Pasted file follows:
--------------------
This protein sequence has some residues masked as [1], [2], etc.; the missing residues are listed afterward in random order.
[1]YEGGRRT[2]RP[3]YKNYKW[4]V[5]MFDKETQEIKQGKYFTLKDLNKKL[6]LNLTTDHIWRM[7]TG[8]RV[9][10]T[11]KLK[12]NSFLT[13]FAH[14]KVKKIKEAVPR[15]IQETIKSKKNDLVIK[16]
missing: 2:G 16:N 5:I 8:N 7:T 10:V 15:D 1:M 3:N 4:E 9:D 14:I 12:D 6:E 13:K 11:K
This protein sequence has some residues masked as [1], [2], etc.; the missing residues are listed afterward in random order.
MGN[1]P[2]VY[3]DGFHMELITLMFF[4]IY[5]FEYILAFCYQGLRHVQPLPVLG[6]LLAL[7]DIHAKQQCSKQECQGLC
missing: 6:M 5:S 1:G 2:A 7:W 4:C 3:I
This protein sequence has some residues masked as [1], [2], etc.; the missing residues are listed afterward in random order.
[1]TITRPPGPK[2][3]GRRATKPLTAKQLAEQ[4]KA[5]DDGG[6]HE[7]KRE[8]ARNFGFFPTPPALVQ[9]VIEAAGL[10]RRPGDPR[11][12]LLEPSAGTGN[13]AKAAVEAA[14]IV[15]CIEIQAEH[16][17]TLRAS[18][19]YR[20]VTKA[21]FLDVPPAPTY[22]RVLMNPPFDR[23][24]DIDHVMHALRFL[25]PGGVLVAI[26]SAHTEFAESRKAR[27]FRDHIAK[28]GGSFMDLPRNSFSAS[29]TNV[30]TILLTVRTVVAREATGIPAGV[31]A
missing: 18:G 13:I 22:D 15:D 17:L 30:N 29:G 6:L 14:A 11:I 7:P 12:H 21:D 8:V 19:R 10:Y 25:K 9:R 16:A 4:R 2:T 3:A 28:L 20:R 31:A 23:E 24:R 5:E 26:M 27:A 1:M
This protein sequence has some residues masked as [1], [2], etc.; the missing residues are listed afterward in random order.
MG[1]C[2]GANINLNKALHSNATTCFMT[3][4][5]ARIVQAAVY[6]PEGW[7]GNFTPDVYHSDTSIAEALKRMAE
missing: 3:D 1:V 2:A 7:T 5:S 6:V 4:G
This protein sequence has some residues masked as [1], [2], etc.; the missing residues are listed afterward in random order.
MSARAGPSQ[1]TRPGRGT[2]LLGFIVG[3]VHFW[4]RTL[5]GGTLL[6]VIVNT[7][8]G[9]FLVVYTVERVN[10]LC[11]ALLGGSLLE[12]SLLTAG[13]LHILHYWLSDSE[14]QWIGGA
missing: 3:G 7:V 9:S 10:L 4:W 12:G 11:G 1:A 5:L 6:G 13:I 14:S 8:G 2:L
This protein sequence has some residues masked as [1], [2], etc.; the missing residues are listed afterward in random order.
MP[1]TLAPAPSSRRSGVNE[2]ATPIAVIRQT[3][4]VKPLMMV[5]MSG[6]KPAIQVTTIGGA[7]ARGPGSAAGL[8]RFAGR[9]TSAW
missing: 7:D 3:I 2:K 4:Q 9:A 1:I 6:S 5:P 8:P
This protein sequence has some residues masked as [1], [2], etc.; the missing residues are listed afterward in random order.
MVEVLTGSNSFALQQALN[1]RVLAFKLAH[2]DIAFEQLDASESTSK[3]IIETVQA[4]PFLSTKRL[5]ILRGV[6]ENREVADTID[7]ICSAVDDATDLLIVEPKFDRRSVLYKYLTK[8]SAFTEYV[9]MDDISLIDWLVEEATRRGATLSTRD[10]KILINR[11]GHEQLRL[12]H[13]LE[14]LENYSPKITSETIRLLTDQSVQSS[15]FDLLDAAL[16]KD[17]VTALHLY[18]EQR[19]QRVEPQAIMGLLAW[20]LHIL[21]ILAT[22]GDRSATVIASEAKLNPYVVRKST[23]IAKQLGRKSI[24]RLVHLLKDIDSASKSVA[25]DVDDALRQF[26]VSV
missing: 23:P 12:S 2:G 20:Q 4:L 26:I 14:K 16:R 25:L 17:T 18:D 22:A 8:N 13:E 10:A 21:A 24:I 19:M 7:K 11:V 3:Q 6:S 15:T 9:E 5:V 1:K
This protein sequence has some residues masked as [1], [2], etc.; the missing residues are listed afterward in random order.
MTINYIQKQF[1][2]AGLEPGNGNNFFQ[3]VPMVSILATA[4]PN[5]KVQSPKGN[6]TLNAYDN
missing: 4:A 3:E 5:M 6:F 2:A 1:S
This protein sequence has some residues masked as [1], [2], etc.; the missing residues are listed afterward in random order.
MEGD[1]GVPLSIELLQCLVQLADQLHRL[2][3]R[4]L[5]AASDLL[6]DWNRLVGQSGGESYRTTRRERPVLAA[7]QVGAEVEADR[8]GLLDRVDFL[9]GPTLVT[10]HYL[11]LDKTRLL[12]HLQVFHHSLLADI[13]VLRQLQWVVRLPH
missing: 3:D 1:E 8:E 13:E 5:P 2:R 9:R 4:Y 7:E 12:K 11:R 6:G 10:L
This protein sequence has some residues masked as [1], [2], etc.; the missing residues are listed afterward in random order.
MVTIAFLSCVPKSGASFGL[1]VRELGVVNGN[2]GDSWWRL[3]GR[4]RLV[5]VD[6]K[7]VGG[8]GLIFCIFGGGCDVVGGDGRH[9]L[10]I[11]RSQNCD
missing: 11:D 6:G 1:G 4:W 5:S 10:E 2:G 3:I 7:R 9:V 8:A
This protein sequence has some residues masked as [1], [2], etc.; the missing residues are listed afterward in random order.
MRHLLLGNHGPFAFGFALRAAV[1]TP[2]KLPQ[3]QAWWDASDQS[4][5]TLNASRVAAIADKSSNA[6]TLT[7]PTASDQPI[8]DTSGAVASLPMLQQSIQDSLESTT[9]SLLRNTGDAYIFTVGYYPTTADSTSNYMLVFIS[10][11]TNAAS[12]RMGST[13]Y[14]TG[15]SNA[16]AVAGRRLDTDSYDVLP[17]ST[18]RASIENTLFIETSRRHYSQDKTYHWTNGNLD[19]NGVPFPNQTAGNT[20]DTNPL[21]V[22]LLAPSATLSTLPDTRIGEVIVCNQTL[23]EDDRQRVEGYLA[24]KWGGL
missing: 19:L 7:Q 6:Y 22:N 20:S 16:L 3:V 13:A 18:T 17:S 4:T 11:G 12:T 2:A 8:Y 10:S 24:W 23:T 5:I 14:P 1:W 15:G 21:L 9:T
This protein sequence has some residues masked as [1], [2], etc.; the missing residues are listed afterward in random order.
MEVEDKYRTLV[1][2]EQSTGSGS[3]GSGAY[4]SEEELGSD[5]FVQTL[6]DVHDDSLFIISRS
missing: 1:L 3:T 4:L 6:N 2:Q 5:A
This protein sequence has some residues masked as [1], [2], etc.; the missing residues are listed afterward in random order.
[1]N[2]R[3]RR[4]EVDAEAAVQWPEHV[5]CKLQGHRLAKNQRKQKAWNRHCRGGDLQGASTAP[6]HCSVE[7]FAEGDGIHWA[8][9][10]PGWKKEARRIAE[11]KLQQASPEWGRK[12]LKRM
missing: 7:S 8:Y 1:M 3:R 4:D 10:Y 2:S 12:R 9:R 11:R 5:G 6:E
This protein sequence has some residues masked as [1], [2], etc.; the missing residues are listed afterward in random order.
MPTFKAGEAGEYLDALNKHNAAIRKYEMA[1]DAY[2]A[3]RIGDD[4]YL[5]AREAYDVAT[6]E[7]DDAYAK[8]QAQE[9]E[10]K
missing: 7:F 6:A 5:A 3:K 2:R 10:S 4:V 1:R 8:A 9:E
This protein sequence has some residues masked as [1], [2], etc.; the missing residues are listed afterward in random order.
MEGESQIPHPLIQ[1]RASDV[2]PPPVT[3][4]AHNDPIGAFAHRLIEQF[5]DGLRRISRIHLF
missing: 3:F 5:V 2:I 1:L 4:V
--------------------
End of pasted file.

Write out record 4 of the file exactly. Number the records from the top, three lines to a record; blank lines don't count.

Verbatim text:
This protein sequence has some residues masked as [1], [2], etc.; the missing residues are listed afterward in random order.
MG[1]C[2]GANINLNKALHSNATTCFMT[3][4][5]ARIVQAAVY[6]PEGW[7]GNFTPDVYHSDTSIAEALKRMAE
missing: 3:D 1:V 2:A 7:T 5:S 6:V 4:G